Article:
Wednesday, September 19, 2012

Presenting the various facets of a legendary artist’s milestone works

For decades, critics have observed that Andy Warhol exerted an enormous impact on contemporary art, but not many shows have actually explored the full nature or extent of that influence.

A new significant exhibition explores the multifaceted impact of Andy Warhol by displaying his work alongside examples by sixty artists across three generations at The Metropolitan Museum of Art, New York.

Through approximately forty-five works by Warhol alongside one hundred works by some sixty other artists, ‘Regarding Warhol: Sixty Artists, Fifty Years’ juxtaposes prime examples of Warhol's paintings, sculpture, and films with those by other artists who in key ways reinterpret, respond, or react to his groundbreaking work.

What emerges is a fascinating dialogue between works of art and artists across generations through five distinct sections namely ‘Daily News: From Banality to Disaster’, ‘Portraiture: Celebrity and Power’, ‘Queer Studies: Shifting Identities’, ‘Consuming Images: Appropriation, Abstraction, and Seriality’, and ‘No Boundaries: Business, Collaboration, and Spectacle’.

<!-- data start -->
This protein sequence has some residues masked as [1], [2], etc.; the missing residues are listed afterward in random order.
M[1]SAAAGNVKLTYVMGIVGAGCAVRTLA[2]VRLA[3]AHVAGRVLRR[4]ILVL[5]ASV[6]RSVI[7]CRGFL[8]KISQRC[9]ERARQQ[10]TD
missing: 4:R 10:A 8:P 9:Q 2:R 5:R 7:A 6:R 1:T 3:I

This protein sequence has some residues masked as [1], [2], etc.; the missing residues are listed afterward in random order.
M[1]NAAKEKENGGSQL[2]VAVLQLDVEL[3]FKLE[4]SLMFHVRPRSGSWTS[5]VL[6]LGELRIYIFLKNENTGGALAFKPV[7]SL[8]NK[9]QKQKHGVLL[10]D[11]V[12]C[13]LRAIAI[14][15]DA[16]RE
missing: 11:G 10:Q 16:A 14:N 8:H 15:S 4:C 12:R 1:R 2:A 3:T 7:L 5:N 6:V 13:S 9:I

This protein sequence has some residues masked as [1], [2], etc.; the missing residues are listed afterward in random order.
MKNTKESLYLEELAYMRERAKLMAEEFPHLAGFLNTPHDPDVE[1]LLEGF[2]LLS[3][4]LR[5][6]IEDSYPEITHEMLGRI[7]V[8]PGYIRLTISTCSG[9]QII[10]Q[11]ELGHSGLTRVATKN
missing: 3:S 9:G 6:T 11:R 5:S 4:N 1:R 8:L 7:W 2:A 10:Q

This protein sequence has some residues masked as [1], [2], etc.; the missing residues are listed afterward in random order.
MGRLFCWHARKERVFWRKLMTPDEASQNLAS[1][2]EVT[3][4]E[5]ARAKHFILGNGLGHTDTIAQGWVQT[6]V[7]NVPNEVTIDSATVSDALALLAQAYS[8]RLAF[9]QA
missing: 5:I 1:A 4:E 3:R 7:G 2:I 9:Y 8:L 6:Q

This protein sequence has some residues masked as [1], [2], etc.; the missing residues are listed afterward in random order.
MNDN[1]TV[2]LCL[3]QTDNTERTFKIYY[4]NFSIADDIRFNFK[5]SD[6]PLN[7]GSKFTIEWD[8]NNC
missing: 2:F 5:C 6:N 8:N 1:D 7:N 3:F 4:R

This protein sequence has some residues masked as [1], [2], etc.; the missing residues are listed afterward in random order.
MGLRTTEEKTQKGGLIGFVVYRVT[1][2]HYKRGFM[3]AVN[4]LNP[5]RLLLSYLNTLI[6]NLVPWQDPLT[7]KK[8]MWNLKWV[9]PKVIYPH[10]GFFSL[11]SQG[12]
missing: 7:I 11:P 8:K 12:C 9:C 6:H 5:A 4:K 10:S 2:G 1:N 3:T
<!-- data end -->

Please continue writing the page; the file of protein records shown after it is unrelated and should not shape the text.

Andy Warhol (1928-1987) is considered as a defining figure not only of the famous Pop Art movement of the 1960s but of a whole new entire cultural era. He worked across a vast range of media like painting, print-making, drawing, photography, sculpture, film, TV, publishing and performances.

For record, Jose Mugrabi, a powerful Israeli collector, owns probably the world's biggest collection of Andy Warhol’s paintings almost 800 of them. No other art buyer has capitalized on the iconic artist’s appeal than Mr. Mugrabi. Dealers and auction houses can rarely sell or buy a Warhol work sans his knowledge and intervention in form of active bidding.

His paintings and prints of movie stars, soup cans, the US Presidents and other American icons made him one of the most celebrated artists globally. Throwing light on his aura, critic Robert Hughes had once written: '''Painting a soup can is not a radical act in itself. What was actually radical in Andy Warhol was that he adapted the very means of production of soup cans to the way he produced paintings, turning them out en masse - consumer art mimicking the process and also the look of consumer culture.''

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